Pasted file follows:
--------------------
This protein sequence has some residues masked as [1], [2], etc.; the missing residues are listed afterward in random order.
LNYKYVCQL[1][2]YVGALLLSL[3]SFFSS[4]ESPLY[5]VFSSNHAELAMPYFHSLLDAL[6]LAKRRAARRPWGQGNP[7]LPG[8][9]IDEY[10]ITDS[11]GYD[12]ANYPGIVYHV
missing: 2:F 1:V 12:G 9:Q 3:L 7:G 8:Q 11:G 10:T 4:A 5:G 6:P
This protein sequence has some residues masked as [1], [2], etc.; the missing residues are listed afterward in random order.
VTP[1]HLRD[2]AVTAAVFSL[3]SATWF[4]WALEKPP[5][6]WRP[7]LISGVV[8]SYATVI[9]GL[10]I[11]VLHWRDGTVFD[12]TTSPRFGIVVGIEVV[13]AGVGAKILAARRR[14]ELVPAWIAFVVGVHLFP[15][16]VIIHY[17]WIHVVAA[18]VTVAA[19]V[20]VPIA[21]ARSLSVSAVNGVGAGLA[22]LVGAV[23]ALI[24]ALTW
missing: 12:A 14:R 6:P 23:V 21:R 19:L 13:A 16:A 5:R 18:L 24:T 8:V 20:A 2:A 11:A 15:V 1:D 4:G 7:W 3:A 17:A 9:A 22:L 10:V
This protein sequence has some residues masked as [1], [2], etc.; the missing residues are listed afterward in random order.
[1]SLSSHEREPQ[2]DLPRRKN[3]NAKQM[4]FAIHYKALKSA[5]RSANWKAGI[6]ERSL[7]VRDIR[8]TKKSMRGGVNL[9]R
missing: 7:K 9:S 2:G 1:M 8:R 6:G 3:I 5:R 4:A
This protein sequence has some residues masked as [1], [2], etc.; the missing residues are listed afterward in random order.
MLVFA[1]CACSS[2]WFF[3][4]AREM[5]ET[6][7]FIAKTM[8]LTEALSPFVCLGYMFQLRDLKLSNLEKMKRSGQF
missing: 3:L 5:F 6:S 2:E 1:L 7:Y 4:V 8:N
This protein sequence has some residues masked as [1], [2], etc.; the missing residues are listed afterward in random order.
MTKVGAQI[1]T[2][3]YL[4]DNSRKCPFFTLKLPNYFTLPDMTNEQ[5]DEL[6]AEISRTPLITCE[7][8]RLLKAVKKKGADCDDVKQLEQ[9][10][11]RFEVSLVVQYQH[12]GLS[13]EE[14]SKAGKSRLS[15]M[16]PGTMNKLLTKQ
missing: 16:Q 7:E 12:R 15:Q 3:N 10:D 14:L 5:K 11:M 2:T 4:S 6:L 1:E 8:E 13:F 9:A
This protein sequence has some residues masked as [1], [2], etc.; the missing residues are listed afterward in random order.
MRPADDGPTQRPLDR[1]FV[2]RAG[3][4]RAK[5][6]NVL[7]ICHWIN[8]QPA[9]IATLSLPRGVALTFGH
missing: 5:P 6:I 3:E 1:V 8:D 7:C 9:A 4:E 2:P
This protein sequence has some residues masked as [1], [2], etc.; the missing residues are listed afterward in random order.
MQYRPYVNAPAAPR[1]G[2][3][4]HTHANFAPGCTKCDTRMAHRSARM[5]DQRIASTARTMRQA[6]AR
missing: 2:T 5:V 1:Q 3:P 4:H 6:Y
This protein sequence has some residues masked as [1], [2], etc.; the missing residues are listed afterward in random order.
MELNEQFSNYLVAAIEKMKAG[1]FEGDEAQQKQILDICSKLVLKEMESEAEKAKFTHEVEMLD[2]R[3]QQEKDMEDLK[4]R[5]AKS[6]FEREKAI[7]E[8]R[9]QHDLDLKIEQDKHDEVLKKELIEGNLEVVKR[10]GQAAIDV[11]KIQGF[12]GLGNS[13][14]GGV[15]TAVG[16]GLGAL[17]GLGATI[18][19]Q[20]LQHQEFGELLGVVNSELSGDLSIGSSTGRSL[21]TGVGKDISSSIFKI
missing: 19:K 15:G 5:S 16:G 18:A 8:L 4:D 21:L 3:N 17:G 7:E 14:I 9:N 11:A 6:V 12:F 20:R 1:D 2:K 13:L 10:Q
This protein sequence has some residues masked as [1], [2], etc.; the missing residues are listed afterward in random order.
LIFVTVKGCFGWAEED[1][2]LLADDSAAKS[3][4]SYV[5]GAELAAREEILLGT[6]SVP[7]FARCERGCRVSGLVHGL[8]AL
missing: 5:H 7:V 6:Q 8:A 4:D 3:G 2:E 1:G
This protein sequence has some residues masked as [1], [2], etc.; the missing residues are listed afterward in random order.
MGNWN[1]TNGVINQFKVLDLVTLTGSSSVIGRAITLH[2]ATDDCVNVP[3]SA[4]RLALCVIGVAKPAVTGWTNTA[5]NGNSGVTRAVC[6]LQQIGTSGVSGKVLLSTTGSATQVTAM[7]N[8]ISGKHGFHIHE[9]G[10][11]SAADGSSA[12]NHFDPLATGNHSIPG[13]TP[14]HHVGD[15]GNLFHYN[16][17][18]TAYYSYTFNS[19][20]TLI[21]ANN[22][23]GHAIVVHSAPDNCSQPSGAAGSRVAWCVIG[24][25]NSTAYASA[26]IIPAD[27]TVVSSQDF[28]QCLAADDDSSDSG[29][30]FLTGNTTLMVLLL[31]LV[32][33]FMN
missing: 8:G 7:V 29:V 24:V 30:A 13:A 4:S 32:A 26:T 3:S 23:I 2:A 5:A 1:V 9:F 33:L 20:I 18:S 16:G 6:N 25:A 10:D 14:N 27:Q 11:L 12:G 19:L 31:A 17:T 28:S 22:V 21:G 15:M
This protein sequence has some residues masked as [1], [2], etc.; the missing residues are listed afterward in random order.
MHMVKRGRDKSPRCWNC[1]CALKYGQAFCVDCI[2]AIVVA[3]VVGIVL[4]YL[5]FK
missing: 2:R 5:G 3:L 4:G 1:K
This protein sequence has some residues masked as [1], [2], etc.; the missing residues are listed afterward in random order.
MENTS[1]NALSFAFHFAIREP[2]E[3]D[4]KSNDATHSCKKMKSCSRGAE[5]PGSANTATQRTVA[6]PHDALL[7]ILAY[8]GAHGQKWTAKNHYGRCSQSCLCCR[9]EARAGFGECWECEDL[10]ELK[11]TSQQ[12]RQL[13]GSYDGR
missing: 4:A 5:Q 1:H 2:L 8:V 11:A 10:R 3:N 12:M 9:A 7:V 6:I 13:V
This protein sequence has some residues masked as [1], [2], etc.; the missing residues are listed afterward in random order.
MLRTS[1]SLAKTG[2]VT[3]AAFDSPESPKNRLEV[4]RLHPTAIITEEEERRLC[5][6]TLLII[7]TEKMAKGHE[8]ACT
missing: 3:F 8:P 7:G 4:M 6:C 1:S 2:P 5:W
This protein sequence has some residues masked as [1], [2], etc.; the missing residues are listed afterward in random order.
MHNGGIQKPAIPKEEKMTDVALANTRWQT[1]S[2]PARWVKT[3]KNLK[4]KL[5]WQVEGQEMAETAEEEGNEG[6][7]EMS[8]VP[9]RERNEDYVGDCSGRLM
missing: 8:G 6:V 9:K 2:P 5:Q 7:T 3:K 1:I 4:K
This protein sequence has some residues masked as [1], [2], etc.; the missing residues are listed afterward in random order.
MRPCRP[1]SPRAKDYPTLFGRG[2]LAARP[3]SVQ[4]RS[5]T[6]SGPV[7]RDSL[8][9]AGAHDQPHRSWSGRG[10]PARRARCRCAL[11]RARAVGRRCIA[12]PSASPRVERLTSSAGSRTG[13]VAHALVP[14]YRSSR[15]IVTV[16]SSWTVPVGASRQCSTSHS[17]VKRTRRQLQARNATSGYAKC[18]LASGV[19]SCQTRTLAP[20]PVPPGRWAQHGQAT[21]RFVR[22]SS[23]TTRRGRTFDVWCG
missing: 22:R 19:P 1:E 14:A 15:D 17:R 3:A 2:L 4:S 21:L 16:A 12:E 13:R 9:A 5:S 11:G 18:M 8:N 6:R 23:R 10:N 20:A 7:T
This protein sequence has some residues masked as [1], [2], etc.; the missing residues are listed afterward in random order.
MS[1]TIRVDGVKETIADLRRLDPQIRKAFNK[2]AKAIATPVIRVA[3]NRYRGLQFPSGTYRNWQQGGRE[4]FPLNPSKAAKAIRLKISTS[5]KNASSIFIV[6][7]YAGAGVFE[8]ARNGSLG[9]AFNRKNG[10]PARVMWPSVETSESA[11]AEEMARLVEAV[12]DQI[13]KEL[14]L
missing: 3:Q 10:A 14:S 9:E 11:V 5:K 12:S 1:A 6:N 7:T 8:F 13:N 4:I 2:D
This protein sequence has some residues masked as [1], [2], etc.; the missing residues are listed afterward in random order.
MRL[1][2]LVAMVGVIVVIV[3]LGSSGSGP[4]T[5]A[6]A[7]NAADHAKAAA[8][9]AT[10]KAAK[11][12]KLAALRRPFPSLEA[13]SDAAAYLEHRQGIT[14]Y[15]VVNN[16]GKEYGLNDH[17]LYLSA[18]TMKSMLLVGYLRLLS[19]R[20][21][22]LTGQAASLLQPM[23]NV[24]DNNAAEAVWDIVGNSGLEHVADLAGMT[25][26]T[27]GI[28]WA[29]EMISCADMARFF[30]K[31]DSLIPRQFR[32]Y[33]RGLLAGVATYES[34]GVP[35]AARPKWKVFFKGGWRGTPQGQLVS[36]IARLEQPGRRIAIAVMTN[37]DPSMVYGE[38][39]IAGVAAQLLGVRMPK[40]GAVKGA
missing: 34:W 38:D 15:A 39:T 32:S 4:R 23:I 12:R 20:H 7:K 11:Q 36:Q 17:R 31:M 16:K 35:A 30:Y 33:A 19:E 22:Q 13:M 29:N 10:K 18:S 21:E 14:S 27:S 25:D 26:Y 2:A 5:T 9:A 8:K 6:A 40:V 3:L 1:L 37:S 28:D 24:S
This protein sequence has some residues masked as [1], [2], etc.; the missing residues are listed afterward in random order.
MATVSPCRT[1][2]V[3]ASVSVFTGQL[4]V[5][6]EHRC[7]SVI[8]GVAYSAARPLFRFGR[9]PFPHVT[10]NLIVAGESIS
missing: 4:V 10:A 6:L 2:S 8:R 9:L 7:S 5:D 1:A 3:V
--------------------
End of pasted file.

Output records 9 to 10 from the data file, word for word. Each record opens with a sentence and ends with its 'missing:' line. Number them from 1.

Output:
This protein sequence has some residues masked as [1], [2], etc.; the missing residues are listed afterward in random order.
LIFVTVKGCFGWAEED[1][2]LLADDSAAKS[3][4]SYV[5]GAELAAREEILLGT[6]SVP[7]FARCERGCRVSGLVHGL[8]AL
missing: 5:H 7:V 6:Q 8:A 4:D 3:G 2:E 1:G
This protein sequence has some residues masked as [1], [2], etc.; the missing residues are listed afterward in random order.
MGNWN[1]TNGVINQFKVLDLVTLTGSSSVIGRAITLH[2]ATDDCVNVP[3]SA[4]RLALCVIGVAKPAVTGWTNTA[5]NGNSGVTRAVC[6]LQQIGTSGVSGKVLLSTTGSATQVTAM[7]N[8]ISGKHGFHIHE[9]G[10][11]SAADGSSA[12]NHFDPLATGNHSIPG[13]TP[14]HHVGD[15]GNLFHYN[16][17][18]TAYYSYTFNS[19][20]TLI[21]ANN[22][23]GHAIVVHSAPDNCSQPSGAAGSRVAWCVIG[24][25]NSTAYASA[26]IIPAD[27]TVVSSQDF[28]QCLAADDDSSDSG[29][30]FLTGNTTLMVLLL[31]LV[32][33]FMN
missing: 8:G 7:V 29:V 24:V 30:A 13:A 4:S 32:A 26:T 3:S 23:I 2:A 5:A 1:V 9:F 33:L 20:I 18:S 16:G 6:N 25:A 10:D 14:N 27:Q 11:L 12:G 19:L 31:A 17:T 28:S 22:V 21:G 15:M